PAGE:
There have been a ton of discussions about not putting to much information about yourself online for either fears of Identity Theft to embarrassing drunk photos of yourself online, but what people don't realize is that there is some serious leeway here. Certainly you shouldn't be advertising your SSN or bank accounts and you certainly don't want any picture of yourself doing illegal drugs, but you're not exactly running for the Senate either.
If someone has taken the time to scour the Internet for your name then you've already got them hooked. If you want to impress someone, get your name in the first couple of results. Not only that, make sure there's something relevant or interesting for them to find, even if it is just a rehash of your resume it's at least something that can either 1. confirm the information that got them interested in you or 2. something that gives a little bit more information about a detail that caught their attention.
It's not just people that need visibility, but companies as well. What's the point of having an awesome product if no one knows about? What's the point of having an awesome staff if no one knows about it? What's the point of being a company at all if no one knows about it? So in lies a second truth, not only do you need to make sure you can be found, you need to position yourself to be seen.
Nothing frustrates me more than trying to figure out what the heck a company is doing. It's one thing if you don't want to blurt out critical information to your competition, but if you want to snag good employees and prevent the best and brightest from going to the competition than you better give the viewers of your site some solid content to sink their teeth into.
- Give a sense of personality. Put the CEO and VPs on the website so we can get to know who runs the company. People don't need to know what you're future plans are if you've got a stellar CEO or a VP with some legendary ideas.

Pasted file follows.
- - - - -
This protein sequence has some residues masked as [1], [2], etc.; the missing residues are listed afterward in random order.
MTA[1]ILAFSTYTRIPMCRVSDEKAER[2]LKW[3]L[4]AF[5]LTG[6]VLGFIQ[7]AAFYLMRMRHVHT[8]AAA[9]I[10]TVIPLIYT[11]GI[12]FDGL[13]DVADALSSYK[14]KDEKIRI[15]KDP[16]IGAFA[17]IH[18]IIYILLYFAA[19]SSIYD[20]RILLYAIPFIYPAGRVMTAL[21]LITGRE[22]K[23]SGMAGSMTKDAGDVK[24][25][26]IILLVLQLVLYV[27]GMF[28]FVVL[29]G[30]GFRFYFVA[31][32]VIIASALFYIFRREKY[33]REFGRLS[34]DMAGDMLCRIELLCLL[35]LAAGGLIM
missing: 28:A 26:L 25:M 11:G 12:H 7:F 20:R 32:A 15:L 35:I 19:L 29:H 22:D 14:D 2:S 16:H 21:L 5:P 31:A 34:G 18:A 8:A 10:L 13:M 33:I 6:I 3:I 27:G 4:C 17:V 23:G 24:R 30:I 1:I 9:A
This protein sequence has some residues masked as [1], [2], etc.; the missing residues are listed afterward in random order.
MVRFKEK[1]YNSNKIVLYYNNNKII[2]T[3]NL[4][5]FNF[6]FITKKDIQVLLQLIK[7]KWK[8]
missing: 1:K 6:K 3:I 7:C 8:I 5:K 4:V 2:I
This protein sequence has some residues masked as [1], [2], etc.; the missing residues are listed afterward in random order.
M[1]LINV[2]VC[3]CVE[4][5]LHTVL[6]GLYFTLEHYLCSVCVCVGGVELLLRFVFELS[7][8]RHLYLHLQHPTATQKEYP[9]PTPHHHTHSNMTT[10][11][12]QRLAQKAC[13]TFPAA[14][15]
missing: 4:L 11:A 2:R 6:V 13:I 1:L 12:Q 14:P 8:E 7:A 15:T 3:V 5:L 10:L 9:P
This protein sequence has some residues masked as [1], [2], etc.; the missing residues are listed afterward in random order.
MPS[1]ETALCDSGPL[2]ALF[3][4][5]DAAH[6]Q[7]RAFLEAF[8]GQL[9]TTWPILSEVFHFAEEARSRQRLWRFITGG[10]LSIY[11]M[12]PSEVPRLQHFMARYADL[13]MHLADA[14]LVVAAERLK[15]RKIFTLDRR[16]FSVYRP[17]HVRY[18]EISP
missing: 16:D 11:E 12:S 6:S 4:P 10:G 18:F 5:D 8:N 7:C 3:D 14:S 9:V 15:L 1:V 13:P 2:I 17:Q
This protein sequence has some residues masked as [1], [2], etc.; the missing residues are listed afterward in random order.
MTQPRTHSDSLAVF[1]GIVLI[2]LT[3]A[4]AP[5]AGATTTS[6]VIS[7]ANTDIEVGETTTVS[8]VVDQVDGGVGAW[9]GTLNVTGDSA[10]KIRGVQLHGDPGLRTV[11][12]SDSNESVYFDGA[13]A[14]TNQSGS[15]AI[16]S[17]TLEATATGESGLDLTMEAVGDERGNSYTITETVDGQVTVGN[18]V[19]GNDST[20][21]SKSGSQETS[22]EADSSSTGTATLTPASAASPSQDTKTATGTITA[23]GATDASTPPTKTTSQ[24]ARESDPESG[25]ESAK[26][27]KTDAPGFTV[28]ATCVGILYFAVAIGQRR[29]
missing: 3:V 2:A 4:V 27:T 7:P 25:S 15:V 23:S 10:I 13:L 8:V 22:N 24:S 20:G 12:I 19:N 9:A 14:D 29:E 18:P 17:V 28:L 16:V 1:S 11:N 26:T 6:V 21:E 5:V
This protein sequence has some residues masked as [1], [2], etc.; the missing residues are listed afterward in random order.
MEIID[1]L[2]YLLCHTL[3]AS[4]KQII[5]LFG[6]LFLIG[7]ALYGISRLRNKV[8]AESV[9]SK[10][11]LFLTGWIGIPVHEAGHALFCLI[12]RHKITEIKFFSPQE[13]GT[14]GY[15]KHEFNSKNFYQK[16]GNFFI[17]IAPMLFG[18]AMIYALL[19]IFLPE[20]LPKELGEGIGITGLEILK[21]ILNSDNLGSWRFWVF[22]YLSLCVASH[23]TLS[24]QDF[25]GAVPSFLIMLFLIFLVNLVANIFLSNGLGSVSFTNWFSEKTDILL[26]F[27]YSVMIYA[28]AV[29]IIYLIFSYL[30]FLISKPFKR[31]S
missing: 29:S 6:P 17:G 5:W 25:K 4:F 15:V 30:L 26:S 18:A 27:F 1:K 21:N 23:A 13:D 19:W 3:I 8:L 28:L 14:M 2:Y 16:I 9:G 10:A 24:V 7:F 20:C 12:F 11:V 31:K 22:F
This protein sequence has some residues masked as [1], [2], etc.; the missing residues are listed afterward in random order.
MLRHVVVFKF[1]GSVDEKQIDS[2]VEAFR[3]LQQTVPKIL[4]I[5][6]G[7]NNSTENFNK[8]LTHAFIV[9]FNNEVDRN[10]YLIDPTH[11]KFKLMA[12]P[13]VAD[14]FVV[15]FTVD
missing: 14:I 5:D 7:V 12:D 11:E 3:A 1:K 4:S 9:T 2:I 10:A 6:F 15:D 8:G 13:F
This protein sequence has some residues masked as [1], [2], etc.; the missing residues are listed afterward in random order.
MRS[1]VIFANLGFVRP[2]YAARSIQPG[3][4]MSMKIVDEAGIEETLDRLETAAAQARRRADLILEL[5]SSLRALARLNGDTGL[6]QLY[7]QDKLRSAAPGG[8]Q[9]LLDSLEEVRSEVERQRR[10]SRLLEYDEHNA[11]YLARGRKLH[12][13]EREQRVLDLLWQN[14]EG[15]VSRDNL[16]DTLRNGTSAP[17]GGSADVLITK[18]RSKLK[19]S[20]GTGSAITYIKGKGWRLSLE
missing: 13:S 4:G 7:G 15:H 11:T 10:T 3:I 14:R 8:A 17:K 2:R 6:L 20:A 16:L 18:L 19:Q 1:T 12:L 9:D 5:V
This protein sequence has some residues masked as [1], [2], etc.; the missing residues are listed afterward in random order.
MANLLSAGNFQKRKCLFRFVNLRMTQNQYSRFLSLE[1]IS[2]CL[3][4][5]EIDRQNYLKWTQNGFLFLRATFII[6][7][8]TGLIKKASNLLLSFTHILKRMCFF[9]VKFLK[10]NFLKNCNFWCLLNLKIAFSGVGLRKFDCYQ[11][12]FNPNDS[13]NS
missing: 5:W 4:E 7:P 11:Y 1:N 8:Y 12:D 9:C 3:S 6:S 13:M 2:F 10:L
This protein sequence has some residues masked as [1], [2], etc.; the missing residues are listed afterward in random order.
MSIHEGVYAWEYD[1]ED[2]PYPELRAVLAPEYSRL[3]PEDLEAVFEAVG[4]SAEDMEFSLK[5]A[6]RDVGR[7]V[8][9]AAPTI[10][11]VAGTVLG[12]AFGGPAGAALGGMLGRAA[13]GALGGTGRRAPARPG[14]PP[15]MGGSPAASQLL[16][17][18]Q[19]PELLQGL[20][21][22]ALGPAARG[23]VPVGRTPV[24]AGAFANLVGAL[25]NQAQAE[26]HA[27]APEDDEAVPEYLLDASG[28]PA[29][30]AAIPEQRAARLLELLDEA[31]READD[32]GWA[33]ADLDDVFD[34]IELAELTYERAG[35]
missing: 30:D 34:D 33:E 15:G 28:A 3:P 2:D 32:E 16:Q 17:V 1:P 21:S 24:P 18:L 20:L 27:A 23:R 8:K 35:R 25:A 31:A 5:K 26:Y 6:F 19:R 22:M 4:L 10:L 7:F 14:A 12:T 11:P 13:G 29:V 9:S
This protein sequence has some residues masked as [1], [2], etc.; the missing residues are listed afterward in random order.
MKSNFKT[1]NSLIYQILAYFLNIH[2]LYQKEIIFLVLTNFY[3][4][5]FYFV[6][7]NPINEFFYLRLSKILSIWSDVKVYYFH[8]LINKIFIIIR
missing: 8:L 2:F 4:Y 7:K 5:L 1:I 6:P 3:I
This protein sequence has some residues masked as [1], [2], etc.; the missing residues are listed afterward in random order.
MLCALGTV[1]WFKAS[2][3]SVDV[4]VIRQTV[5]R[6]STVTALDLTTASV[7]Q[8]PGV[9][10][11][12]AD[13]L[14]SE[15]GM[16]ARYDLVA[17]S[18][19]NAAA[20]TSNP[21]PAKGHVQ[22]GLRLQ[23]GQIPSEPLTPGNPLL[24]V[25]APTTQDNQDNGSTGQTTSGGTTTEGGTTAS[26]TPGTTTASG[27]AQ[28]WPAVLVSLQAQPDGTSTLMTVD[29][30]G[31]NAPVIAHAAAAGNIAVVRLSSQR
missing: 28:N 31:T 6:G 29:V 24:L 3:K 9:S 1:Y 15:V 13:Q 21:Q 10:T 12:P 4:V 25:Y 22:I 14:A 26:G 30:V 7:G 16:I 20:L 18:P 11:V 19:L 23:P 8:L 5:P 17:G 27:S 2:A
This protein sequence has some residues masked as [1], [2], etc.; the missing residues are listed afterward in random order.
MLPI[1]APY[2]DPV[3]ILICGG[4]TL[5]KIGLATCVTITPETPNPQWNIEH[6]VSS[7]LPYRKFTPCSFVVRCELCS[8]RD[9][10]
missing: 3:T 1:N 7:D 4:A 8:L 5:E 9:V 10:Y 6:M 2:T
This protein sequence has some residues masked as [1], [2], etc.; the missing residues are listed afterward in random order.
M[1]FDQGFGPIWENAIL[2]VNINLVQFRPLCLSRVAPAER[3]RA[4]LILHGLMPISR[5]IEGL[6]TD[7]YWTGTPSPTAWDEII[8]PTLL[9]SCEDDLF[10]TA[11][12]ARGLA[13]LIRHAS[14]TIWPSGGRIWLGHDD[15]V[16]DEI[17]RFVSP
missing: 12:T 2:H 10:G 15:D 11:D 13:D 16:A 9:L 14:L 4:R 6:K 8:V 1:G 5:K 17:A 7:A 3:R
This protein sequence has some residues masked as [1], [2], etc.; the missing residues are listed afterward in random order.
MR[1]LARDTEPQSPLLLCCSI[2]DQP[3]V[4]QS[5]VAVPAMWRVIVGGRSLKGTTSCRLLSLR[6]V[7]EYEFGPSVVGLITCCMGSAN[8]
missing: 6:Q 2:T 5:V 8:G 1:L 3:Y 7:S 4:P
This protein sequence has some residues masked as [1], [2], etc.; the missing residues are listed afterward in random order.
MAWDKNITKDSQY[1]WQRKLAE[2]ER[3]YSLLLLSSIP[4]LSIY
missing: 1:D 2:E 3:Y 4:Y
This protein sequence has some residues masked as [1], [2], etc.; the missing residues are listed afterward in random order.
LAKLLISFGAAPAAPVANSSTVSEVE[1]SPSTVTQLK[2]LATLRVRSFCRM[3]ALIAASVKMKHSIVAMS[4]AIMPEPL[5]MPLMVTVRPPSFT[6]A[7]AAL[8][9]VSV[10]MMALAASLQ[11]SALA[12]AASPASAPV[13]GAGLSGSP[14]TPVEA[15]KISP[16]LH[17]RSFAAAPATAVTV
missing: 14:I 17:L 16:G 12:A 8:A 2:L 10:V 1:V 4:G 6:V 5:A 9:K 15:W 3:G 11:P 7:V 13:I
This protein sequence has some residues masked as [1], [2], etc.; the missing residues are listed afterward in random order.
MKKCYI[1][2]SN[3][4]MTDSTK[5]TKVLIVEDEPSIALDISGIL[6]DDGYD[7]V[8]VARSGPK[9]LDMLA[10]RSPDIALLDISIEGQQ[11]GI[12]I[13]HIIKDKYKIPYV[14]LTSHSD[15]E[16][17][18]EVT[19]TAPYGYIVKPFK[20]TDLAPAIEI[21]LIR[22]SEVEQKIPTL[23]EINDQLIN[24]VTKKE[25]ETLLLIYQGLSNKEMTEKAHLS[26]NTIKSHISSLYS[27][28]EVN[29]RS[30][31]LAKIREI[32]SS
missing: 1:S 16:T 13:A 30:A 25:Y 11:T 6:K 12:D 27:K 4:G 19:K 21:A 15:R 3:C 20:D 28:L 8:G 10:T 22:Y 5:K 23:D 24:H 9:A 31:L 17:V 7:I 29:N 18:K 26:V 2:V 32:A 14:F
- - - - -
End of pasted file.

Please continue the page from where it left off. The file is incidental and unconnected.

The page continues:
- Show the value add. If you're website doesn't distinguish yourself from the competition than forget it. If the technology your competitive advantage is built on is that short lived you better have either a patent or some serious marketing skills.
- Give several forms of contact. Always, always, always have an email, phone number, and mailing address. Bonus points for detailing the best ways to do so. Nothing irks me more than trying to figure out whether
is located in an area I want to live. Make sure this is real easy to find so they get the message that 'We want to talk to you'.
- Update the site regularly. Gain users respect by showing them how much blood, sweat, and tears you're putting into this product. If product B has surpassed expectations bring it front and center. Start a company blog, even if it does contain basic press release information, it's much easier for users to circulate a url than it is a pdf. Respect your users by giving them information on updates or new features as soon as their available via some sort of RSS or email subscription. (Preferably the former as users can peruse it when they want versus it falling away in their inbox)
- Good Design is an Art. Don't kid yourself, if you have more than 30 employees, you can afford contract someone who studies this stuff to build the website for you in under a few short months. Unless of course part of you're value add is part of this design in that case you should already have some capable hands on full time.